Stress and Health – Part 1

The effects of stress on our bodies.

As human beings, we are able to handle the effects of short-term stress, commonly referred to as acute stress, and the impact it has on our body.  The “stress response” also known as “fight or flight” is activated by our bodies whenever we are faced with a real or perceived environmental stressor. According to Michigan State University Extension, this generalized physiological response to stress causes the release of several chemical hormones such as cortisol, epinephrine and norepinephrine. These brain chemicals cause heart rate acceleration, increased anxiety, increased rate of metabolism and many other physical responses.  Therefore, if stress remains high for an extended period of time, an individual may be putting themselves at serious risk for a host of health problems. Most of these problems involve the body’s major systems including the cardiovascular, respiratory, immune and reproductive. In a two-part series, MSU Extension will outline the impact of stress on some of these major systems starting the cardiovascular, immune and musculoskeletal.

It is important to have a general overview of how the body’s systems are affected by worry and stress. First, let’s consider the cardiovascular system. Acute stress, like when you’re giving an important presentation can make your heart to beat faster and even cause your blood pressure to rise. Longer term stress on the heart can cause arteries to narrow and drive up cholesterol levels, increasing one’s chances of a heart attack or stroke.  Frequent stress responses of our body increase low-density lipoproteins (LDL, the “bad” form of cholesterol) and other lipid types such as triglycerides. Because stress delays the processing and clearance of these fats, their accumulation puts people at risk of developing atherosclerosis and other heart diseases (Stress and Health 2013).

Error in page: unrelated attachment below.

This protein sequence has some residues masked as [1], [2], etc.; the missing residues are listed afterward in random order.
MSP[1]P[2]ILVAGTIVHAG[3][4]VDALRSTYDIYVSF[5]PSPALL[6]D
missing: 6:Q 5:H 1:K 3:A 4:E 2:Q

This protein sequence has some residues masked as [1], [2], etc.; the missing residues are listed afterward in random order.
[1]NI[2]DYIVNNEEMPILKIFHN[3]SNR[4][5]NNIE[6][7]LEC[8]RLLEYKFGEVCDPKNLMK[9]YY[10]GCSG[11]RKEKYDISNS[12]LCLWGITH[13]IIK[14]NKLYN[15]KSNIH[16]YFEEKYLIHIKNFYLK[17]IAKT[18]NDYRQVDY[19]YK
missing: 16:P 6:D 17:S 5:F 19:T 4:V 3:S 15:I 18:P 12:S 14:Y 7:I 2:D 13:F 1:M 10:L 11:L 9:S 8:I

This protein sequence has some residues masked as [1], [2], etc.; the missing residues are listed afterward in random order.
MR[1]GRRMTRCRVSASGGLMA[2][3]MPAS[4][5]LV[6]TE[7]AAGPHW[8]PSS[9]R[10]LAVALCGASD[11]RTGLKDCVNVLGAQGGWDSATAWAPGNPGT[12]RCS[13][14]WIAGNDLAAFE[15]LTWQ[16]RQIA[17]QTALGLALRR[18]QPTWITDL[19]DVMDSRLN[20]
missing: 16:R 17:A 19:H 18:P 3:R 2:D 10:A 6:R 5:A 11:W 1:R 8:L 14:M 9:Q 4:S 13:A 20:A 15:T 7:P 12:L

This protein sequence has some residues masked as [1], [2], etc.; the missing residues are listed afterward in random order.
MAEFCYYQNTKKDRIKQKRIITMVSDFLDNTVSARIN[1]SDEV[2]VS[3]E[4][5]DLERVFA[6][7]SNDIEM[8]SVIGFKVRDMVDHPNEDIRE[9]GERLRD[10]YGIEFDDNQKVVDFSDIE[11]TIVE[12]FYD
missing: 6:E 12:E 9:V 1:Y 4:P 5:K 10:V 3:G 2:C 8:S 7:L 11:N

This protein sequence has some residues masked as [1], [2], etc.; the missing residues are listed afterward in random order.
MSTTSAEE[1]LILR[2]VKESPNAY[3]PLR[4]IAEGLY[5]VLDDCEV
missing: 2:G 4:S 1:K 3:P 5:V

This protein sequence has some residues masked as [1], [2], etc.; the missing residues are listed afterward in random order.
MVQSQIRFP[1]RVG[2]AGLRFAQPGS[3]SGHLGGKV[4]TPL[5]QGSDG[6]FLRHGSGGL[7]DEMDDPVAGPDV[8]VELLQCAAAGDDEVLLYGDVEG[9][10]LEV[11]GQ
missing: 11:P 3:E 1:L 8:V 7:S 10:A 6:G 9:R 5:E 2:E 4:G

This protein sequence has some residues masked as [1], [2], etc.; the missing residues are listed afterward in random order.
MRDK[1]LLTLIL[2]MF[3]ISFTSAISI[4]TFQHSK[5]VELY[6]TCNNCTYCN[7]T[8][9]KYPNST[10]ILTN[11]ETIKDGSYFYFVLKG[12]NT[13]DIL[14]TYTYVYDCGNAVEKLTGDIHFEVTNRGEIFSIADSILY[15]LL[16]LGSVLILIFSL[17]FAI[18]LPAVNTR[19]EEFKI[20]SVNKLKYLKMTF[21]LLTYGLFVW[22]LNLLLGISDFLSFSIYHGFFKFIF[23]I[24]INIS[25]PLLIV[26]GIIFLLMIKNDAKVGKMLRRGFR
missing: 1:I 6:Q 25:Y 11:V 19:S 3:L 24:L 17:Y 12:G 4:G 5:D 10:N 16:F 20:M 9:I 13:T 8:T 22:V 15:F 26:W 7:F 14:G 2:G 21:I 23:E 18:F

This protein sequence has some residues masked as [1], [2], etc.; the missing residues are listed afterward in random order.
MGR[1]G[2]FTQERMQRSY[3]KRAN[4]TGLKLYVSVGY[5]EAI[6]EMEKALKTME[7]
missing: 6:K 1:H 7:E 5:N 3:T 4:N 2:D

Like the cardiovascular system, the immune system can fair well under short term stress. However, ongoing stress can have serious adverse health effects as cortisol actually decreases the body’s immune response. One of the problems of a weakened immune system due to stress can be greater susceptibility to infection. Other problems can include worsening skin conditions such as acne and eczema as well as increasing the time it takes for wounds to heal. Another side effect of a weakened immune system can be a decrease in the effectiveness of the medications that fight off infections. When combined, these can cause a greater susceptibility to infection.

Muscles can become tense when our bodies perceive danger in its environment like in the fight or flight response. In the short-term, tightening muscles may not cause a big problem. An example of this might be preparing for a tough exam and staying up all night to study.  However, if one was to do this long-term, tight muscles can cause upper and lower back pain and increase stress on supporting organs and muscles. It can also lead to neck and shoulder stiffness. Chronic muscle stress and tension can contribute to the development of serious disorders such as osteoporosis.

As outlined above, stress is a large factor in many health problems. In order to reduce the risk of serious physical health problems, it’s important to keep stress levels in check. For information on stress reduction and additional articles, please visit MSU Extension. The second part of this two-part series will discuss the effects of stress on the digestive, nervous, reproductive and respiratory systems.

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